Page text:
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Book Sections Year : 2009

Albany’s ‘Milky gentleness’


Leo Kirschbaum attempted to justify Shakespeare’s occasionally patchy characterization of Albany in 'King Lear.' He sketched the Duke’s transformation from a weakling dominated by an evil wife in the early scenes, to the pious statesman in the closing act. This paper takes up Kirschbaum’s suggestion – but with a different approach. I attempt to answer a number of questions: Who is Albany? What do we know about him? Is it important? I tease out the potential links between Shakespeare’s Albany, a semi-fictional, semi-historical character taken from the annals of British mythical history, and the dukes of Albany of the early modern era. Given the play’s topicality, notably with its probable reference to the new king’s wish to unite his two kingdoms, perhaps there is more to Albany than meets the eye – historically speaking. We discuss textual and historical differences, despite the skepticism of critics who remain unconvinced by such readings, to show how Shakespeare used confused sources to create a composite character. Albany may initially strike us as a harmless non-entity, but a closer look reveals a politically significant and multi-faceted enigma: pious, humble, but also subtly imperious.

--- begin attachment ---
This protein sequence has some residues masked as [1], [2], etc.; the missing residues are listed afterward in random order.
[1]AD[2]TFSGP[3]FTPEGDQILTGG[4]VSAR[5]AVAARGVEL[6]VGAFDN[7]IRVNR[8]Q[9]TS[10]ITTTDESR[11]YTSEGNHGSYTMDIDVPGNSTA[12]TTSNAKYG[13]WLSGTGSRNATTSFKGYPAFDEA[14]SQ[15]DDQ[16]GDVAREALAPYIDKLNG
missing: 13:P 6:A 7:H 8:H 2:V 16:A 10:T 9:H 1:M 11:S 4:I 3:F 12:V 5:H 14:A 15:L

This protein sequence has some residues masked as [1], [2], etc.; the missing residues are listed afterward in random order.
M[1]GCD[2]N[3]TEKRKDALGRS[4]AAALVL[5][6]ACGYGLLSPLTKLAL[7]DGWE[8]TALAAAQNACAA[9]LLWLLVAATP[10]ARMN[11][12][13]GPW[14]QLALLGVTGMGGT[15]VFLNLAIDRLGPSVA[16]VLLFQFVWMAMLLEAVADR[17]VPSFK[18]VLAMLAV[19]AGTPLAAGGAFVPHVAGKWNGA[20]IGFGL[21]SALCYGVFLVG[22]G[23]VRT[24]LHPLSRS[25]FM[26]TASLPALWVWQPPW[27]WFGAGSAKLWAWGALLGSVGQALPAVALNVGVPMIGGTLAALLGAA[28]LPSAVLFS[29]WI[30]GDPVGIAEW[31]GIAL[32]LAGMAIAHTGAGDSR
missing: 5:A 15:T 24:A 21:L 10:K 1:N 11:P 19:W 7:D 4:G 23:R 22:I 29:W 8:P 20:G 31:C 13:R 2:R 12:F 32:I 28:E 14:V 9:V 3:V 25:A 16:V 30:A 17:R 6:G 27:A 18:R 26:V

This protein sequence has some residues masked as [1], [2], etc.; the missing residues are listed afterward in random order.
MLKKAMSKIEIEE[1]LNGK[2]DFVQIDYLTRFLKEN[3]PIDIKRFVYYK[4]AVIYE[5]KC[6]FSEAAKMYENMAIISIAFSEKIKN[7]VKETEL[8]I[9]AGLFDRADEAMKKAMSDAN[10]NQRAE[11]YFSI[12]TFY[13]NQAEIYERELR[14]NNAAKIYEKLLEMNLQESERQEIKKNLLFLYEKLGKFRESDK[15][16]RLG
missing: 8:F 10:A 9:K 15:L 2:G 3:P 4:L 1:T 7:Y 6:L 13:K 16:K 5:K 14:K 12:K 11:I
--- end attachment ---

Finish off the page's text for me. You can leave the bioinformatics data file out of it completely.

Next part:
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hal-04357114 , version 1 (20-12-2023)




  • HAL Id : hal-04357114 , version 1


Yan Brailowsky. Albany’s ‘Milky gentleness’. Pierre Iselin; Pascale Drouet. The true blank of thine eye’ : Approches critiques de ‘King Lear’, Presses Universitaires de Paris Sorbonne, pp.69-81, 2009, 978-2840506256. ⟨hal-04357114⟩
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